We began with some excellent input and debate from Andrew Stunnell, Jon Cruddas and Debra Allcock Tyler. Jon Cruddas was, as is usually the case, particularly good value. He supported several initiatives with which I was involved in Barking & Dagenham, including the launch of the Faith Forum. More recently, of course, was the General Election campaign in the borough and in his remarks he paid tribute to the involvement of the churches in the Hope not Hate campaign which contributed to the defeat of the BNP.
These are some highlights from what he said:
- Big fan of the Big Society which could become the cornerstone of a new politics; the new centre ground? But a somewhat elusive concept.
- Irish Catholic, working class, Labour background -communitarian disposition. Therefore, Big Society not new.
- Change in Dagenham. Church has been central - held the line in tensions of change.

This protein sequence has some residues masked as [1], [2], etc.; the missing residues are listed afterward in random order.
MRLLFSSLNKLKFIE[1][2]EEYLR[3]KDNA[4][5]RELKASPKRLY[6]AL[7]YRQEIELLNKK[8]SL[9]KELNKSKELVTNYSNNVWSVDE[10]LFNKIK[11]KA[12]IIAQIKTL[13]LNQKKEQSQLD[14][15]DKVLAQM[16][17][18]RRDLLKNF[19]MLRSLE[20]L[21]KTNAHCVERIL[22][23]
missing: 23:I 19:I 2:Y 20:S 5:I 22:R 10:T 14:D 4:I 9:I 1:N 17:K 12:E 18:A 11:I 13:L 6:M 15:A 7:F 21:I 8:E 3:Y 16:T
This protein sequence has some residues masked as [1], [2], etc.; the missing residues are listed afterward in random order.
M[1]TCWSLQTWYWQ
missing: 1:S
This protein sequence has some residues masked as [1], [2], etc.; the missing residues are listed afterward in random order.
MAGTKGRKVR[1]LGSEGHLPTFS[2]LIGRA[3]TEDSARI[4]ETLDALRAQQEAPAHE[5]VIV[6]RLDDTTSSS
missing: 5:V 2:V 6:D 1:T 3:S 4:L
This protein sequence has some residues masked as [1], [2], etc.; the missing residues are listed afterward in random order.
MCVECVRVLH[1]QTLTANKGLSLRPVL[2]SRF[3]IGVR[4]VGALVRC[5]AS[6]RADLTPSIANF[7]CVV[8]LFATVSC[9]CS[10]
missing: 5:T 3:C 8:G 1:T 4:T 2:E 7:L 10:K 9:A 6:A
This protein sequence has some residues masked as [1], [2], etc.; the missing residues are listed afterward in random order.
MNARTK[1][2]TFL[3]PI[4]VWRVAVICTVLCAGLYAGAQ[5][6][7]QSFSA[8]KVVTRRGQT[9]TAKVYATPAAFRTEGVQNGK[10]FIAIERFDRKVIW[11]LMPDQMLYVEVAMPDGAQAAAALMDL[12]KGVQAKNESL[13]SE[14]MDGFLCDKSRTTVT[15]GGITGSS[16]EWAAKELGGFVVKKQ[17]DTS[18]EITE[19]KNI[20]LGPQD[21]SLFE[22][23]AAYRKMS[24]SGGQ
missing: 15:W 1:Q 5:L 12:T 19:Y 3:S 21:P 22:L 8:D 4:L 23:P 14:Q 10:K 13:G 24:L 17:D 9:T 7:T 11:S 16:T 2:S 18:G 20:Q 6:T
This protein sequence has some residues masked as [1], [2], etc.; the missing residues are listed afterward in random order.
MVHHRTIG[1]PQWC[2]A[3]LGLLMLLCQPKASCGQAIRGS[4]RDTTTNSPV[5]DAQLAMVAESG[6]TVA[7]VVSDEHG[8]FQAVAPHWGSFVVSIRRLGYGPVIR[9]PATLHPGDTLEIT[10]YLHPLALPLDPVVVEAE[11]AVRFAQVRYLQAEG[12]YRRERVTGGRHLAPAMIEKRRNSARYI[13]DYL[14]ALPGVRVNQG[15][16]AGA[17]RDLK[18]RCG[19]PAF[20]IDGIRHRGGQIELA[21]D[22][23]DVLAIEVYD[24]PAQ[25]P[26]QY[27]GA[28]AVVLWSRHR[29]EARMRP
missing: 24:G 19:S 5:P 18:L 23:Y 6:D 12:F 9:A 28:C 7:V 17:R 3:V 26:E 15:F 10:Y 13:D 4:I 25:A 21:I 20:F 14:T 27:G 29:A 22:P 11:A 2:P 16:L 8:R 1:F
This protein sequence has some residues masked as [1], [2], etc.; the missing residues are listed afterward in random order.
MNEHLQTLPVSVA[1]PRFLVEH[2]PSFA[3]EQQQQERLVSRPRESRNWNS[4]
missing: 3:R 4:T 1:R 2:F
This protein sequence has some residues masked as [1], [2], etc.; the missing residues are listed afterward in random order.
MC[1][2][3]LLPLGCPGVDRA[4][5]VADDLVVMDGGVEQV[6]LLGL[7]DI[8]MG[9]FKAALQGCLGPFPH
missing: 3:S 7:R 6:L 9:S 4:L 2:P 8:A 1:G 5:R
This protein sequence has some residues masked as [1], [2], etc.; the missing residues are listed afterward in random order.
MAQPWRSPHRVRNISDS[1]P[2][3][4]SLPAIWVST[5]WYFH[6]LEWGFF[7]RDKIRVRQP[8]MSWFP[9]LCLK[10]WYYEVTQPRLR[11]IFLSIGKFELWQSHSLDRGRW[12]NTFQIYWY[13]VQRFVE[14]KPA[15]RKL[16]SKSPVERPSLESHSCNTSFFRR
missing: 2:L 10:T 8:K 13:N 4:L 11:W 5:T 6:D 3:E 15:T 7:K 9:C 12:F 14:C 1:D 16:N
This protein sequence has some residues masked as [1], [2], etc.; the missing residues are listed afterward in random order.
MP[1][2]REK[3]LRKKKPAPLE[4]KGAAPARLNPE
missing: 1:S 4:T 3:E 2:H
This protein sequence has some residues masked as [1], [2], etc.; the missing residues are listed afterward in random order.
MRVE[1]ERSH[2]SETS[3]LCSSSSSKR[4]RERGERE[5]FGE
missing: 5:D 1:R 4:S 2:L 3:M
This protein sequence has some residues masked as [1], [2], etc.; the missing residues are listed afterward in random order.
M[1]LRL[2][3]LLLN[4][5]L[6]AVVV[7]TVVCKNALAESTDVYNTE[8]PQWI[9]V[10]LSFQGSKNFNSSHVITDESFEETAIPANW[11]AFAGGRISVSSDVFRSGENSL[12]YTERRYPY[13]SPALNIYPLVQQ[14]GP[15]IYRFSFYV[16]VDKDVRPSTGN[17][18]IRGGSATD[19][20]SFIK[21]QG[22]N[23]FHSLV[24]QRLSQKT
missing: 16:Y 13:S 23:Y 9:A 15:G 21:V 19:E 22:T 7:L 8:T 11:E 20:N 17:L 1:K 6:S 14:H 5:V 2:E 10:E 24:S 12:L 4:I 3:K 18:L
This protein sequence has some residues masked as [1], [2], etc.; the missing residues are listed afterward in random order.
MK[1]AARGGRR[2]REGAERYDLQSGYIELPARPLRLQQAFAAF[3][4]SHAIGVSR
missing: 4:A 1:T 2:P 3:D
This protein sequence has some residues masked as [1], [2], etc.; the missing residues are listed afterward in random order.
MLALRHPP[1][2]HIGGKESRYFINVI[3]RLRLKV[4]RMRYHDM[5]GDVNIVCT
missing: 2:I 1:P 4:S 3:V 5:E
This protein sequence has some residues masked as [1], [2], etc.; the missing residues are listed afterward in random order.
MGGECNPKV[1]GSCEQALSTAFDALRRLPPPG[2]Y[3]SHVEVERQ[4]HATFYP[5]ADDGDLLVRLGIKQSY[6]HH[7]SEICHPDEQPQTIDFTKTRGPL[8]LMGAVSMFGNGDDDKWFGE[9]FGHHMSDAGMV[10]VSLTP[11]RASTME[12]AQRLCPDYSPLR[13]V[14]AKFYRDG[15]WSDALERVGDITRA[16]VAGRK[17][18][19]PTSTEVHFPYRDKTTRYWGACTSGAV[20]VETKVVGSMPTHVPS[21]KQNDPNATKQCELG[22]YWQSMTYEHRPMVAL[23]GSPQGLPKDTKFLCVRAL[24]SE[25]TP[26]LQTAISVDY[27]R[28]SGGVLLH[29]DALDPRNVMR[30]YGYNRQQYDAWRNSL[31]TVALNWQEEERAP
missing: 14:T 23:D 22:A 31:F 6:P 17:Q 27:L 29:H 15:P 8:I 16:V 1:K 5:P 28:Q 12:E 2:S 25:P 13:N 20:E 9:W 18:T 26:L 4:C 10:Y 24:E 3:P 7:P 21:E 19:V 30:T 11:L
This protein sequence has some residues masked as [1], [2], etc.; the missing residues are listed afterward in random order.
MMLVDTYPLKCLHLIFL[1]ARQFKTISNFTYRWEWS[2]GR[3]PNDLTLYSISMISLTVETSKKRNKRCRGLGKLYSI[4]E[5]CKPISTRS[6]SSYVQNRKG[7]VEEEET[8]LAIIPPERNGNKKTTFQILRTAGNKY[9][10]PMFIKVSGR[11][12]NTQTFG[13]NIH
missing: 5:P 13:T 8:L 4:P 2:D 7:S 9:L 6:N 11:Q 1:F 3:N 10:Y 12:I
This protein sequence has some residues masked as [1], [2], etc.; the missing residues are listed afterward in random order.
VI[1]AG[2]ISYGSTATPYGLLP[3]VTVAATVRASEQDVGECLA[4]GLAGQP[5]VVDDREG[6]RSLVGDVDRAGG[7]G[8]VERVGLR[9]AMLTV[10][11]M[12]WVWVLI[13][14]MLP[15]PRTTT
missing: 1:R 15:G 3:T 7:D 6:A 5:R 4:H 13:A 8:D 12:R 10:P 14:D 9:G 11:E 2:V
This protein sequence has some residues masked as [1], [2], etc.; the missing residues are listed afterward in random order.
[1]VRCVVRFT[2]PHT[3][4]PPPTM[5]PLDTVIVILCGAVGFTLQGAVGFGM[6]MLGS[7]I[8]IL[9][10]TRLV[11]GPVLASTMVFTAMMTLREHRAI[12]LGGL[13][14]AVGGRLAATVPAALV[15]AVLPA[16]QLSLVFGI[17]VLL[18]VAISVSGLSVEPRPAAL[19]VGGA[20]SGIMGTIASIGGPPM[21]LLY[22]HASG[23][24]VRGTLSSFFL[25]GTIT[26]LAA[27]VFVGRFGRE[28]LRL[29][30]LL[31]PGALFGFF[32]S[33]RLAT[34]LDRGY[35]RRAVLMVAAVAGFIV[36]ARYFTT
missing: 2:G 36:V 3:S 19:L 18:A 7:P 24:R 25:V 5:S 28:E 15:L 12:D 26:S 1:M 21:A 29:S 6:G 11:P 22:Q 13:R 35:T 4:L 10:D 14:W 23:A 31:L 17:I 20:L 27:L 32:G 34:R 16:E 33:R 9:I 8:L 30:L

- Big Society - sphere between ineffective markets and over-heavy state. Notion of 'good' society fundamental critique of market-led economy. More than earning and money.
- Big Society - critique of statism. Labour has become statist and secular as opposed to being, in Dylan Thomas' phrase, "parochial and magical".
- Aristotle spoke about the release of virtue - just institutions that allow human flourishing.
- People in the community are currently struggling because of the withdrawal of 'safety nets'. the least well off are paying the price for the recession. Where the axe is falling is making the Big Society less likely.
- This is a radical Government, although I disagree with their decisions. It could be a vehicle for ther unfinished business of the Thatcher era. An exercise in economic and cultural disenfranchisement.
- "Aspire not to have more but to be more." - Oscar Romero.
Staple Singers - Reach Out, Touch A Hand, Make A Friend.